Education Blog for Healthcare Professionals

Purple Toe Syndrome

Warfarin can, in rare instances, cause violaceous painful discoloration of the toes and the sides of the feet, referred to as the “purple toe syndrome” 1 - see photograph below. Occasionally, the hands can also be involved and a net-like skin rash on abdomen and legs (= livedo reticularis) can occur. This typically happens within the first few weeks of starting warfarin. It rarely occurs later – one case publication reported occurrence after 1 year on warfarin 2.

Purple toe syndrome in a patient 5 weeks after having started warfarin

 

The problem appears to occur mostly in elderly people and in people with underlying arteriosclerosis. It is thought that bleeding into atheromatous plaques in the blood vessel wall leads to the release of cholesterol clumps that embolize to the hands and feet, i.e. cholesterol embolization, leading to obstruction of small arteries. The problem may also occur on heparin.

The treatment of choice is to stop the anticoagulant. This typically leads to compete disappearance of the “purple toe syndrome” over the next few weeks. Usually, there is no long-term damage. Symptoms typically do not progress to gangrene or amputation. If the anticoagulant cannot be stopped, one will have to wait and observe whether the symptoms disappear in spite of continuation of the anticoagulant. It might be worthwhile to switch from warfarin to LMWH or Fondaparinux (Arixtra®) or Dabigatran (Pradaxa®) to see whether this is beneficial.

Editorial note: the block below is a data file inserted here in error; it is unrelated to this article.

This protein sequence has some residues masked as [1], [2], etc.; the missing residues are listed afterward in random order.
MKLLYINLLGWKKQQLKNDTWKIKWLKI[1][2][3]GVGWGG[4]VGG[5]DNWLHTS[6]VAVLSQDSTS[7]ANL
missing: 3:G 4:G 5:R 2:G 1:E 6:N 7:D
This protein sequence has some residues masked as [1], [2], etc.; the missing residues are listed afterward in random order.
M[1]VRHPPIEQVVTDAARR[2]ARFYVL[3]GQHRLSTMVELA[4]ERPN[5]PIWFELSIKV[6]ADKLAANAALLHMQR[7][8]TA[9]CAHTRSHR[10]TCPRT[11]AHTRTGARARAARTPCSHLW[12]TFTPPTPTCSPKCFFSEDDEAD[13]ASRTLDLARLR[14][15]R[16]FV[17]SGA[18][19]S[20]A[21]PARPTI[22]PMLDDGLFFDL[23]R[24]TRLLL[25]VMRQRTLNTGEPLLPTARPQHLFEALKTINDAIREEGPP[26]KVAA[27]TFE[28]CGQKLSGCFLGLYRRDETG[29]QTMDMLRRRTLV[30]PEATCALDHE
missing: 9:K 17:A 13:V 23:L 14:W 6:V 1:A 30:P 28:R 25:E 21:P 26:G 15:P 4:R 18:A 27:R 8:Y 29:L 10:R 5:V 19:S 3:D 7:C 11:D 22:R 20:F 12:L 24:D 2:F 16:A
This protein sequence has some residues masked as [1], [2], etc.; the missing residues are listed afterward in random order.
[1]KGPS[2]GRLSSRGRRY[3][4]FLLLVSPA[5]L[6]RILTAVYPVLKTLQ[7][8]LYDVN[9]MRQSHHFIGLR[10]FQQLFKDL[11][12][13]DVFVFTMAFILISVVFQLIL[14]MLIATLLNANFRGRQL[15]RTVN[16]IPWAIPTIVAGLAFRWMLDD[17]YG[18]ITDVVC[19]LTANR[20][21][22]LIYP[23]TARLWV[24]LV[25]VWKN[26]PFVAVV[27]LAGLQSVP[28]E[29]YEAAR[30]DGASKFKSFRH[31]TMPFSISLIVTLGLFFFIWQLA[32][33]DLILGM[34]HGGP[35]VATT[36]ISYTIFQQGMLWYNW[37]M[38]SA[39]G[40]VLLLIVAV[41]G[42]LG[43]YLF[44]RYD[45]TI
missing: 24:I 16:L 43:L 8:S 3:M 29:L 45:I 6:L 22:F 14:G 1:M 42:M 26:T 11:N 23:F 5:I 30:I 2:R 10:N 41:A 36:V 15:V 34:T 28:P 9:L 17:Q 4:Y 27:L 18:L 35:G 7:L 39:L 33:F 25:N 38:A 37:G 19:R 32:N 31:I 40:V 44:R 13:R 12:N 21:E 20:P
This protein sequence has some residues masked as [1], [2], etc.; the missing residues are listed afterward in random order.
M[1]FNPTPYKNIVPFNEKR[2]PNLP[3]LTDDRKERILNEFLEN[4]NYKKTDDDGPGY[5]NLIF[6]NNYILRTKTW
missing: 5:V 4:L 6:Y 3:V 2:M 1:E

A number of other medical conditions can cause purple toes and need to be considered by the treating physician. They have recently been nicely summarized (click here3. However, typically the time course of purple toes syndrome, occurring shortly after warfarin initiation, is so typically, making the other disorders unlikely.


References

  1. Sallah S et al. Warfarin and heparin-induced skin necrosis and the purple toe syndrome: infrequent complications of anticoagulant treatment. Thromb Haemost. 1997 Aug;78(2):785-90.
  2. Rindone JP et al. Late onset purple toe syndrome with warfarin successfully treated with Fondaparinx. Am J Ther. 2010 Jun 9 (Epub ahead of print).
  3. Hirschmann JV et al. Blue (or purple) toe syndrome. J Am Acad Dermatol. 2009 Jan;60(1):1-20.

 

Disclosure: I have no financial conflict of interested to the content of this post. Written consent of the patient to have the image used for educational purposes was obtained.

Last updated: March 29th, 2011

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